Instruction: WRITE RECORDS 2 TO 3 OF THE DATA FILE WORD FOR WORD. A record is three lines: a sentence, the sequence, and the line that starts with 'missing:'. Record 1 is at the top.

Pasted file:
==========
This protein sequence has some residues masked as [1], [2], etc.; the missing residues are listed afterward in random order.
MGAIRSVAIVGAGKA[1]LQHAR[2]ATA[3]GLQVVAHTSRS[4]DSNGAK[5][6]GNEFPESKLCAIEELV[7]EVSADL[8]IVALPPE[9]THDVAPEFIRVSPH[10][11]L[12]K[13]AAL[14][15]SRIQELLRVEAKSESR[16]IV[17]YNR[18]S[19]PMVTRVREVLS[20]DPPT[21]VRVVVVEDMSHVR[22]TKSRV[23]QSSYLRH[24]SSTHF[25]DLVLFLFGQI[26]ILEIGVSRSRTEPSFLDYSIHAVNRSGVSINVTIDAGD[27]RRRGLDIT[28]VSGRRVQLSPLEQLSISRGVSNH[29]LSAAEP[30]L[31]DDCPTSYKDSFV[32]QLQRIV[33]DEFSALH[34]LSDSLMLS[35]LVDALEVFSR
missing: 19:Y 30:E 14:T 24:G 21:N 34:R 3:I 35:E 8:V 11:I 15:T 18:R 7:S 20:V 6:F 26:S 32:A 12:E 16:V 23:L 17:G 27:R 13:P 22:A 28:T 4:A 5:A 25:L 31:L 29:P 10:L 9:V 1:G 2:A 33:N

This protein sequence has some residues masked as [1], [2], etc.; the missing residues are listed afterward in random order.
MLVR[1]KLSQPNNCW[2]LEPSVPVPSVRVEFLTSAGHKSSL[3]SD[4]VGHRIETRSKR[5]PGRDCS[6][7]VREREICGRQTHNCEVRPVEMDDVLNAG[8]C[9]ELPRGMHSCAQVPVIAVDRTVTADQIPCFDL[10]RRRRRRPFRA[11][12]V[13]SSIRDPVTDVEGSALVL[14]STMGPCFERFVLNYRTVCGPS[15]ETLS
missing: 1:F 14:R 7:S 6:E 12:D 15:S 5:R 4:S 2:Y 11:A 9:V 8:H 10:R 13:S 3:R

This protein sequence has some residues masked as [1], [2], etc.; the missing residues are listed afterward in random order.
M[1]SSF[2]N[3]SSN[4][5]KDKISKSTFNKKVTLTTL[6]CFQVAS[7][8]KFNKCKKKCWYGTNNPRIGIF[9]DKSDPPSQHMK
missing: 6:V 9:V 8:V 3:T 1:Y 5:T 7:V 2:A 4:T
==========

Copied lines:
This protein sequence has some residues masked as [1], [2], etc.; the missing residues are listed afterward in random order.
MLVR[1]KLSQPNNCW[2]LEPSVPVPSVRVEFLTSAGHKSSL[3]SD[4]VGHRIETRSKR[5]PGRDCS[6][7]VREREICGRQTHNCEVRPVEMDDVLNAG[8]C[9]ELPRGMHSCAQVPVIAVDRTVTADQIPCFDL[10]RRRRRRPFRA[11][12]V[13]SSIRDPVTDVEGSALVL[14]STMGPCFERFVLNYRTVCGPS[15]ETLS
missing: 1:F 14:R 7:S 6:E 12:D 15:S 5:R 4:S 2:Y 11:A 9:V 8:H 10:R 13:S 3:R

This protein sequence has some residues masked as [1], [2], etc.; the missing residues are listed afterward in random order.
M[1]SSF[2]N[3]SSN[4][5]KDKISKSTFNKKVTLTTL[6]CFQVAS[7][8]KFNKCKKKCWYGTNNPRIGIF[9]DKSDPPSQHMK
missing: 6:V 9:V 8:V 3:T 1:Y 5:T 7:V 2:A 4:T